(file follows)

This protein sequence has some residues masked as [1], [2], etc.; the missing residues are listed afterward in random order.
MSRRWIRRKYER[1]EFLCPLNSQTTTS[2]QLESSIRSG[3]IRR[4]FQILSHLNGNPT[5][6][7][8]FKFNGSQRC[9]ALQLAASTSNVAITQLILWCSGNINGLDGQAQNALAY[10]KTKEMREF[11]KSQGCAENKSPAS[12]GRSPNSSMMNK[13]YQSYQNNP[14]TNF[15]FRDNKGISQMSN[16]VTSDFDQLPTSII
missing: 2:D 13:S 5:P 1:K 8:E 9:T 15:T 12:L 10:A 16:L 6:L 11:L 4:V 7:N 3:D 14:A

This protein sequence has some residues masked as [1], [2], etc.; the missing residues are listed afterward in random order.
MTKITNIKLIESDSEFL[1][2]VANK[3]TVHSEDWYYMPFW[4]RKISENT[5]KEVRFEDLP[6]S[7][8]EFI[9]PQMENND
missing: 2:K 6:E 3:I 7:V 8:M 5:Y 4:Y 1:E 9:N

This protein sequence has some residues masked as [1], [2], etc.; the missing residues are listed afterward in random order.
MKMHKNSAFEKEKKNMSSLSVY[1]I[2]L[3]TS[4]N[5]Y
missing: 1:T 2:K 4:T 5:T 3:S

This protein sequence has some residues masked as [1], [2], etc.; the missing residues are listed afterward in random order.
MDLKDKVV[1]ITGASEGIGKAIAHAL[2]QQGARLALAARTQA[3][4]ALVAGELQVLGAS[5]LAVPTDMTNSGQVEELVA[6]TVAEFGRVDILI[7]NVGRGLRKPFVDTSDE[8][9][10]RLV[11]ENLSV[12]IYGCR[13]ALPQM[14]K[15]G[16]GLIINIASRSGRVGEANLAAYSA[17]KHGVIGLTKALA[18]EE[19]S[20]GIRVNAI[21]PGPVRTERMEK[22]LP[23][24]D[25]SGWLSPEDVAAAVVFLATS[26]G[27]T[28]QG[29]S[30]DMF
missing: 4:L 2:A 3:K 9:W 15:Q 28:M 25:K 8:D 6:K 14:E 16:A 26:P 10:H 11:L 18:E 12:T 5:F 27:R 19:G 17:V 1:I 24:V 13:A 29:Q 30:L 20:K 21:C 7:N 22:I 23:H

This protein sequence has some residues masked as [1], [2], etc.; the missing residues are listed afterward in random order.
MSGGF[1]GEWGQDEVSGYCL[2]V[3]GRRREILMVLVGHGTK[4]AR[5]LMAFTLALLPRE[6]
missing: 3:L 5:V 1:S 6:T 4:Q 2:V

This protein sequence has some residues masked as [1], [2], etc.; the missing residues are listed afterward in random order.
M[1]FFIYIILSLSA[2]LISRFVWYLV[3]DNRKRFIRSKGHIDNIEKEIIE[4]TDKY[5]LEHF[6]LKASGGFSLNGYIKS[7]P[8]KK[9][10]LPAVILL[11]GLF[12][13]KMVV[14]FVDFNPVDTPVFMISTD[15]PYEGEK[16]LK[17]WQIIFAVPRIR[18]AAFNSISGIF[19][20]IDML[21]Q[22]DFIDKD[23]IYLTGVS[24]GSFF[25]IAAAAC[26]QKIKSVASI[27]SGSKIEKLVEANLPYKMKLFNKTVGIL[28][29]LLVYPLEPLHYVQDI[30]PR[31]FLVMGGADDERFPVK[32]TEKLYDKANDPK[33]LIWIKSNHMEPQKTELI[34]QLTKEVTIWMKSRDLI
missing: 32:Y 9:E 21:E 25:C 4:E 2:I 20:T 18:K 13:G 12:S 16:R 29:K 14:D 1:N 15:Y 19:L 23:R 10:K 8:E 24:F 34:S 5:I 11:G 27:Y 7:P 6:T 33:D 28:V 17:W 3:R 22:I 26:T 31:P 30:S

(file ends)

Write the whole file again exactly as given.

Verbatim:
This protein sequence has some residues masked as [1], [2], etc.; the missing residues are listed afterward in random order.
MSRRWIRRKYER[1]EFLCPLNSQTTTS[2]QLESSIRSG[3]IRR[4]FQILSHLNGNPT[5][6][7][8]FKFNGSQRC[9]ALQLAASTSNVAITQLILWCSGNINGLDGQAQNALAY[10]KTKEMREF[11]KSQGCAENKSPAS[12]GRSPNSSMMNK[13]YQSYQNNP[14]TNF[15]FRDNKGISQMSN[16]VTSDFDQLPTSII
missing: 2:D 13:S 5:P 1:K 8:E 9:T 15:T 12:L 10:A 16:L 6:L 11:L 4:V 7:N 3:D 14:A

This protein sequence has some residues masked as [1], [2], etc.; the missing residues are listed afterward in random order.
MTKITNIKLIESDSEFL[1][2]VANK[3]TVHSEDWYYMPFW[4]RKISENT[5]KEVRFEDLP[6]S[7][8]EFI[9]PQMENND
missing: 2:K 6:E 3:I 7:V 8:M 5:Y 4:Y 1:E 9:N

This protein sequence has some residues masked as [1], [2], etc.; the missing residues are listed afterward in random order.
MKMHKNSAFEKEKKNMSSLSVY[1]I[2]L[3]TS[4]N[5]Y
missing: 1:T 2:K 4:T 5:T 3:S

This protein sequence has some residues masked as [1], [2], etc.; the missing residues are listed afterward in random order.
MDLKDKVV[1]ITGASEGIGKAIAHAL[2]QQGARLALAARTQA[3][4]ALVAGELQVLGAS[5]LAVPTDMTNSGQVEELVA[6]TVAEFGRVDILI[7]NVGRGLRKPFVDTSDE[8][9][10]RLV[11]ENLSV[12]IYGCR[13]ALPQM[14]K[15]G[16]GLIINIASRSGRVGEANLAAYSA[17]KHGVIGLTKALA[18]EE[19]S[20]GIRVNAI[21]PGPVRTERMEK[22]LP[23][24]D[25]SGWLSPEDVAAAVVFLATS[26]G[27]T[28]QG[29]S[30]DMF
missing: 4:L 2:A 3:K 9:W 15:Q 28:M 25:K 8:D 6:K 14:E 16:A 26:P 10:H 11:L 18:E 12:T 5:F 27:R 19:G 17:V 1:I 24:V 13:A 29:Q 30:L 20:K 21:C 7:N 22:I 23:H

This protein sequence has some residues masked as [1], [2], etc.; the missing residues are listed afterward in random order.
MSGGF[1]GEWGQDEVSGYCL[2]V[3]GRRREILMVLVGHGTK[4]AR[5]LMAFTLALLPRE[6]
missing: 3:L 5:V 1:S 6:T 4:Q 2:V

This protein sequence has some residues masked as [1], [2], etc.; the missing residues are listed afterward in random order.
M[1]FFIYIILSLSA[2]LISRFVWYLV[3]DNRKRFIRSKGHIDNIEKEIIE[4]TDKY[5]LEHF[6]LKASGGFSLNGYIKS[7]P[8]KK[9][10]LPAVILL[11]GLF[12][13]KMVV[14]FVDFNPVDTPVFMISTD[15]PYEGEK[16]LK[17]WQIIFAVPRIR[18]AAFNSISGIF[19][20]IDML[21]Q[22]DFIDKD[23]IYLTGVS[24]GSFF[25]IAAAAC[26]QKIKSVASI[27]SGSKIEKLVEANLPYKMKLFNKTVGIL[28][29]LLVYPLEPLHYVQDI[30]PR[31]FLVMGGADDERFPVK[32]TEKLYDKANDPK[33]LIWIKSNHMEPQKTELI[34]QLTKEVTIWMKSRDLI
missing: 32:Y 9:E 21:E 25:C 4:E 2:I 20:T 18:K 13:G 12:S 16:R 29:K 14:D 1:N 15:Y 19:L 23:R 10:K 8:E 24:F 34:S 5:I 11:G 27:Y 7:P 6:T 33:D 28:V 17:W 3:R 22:I 26:T 31:P 30:S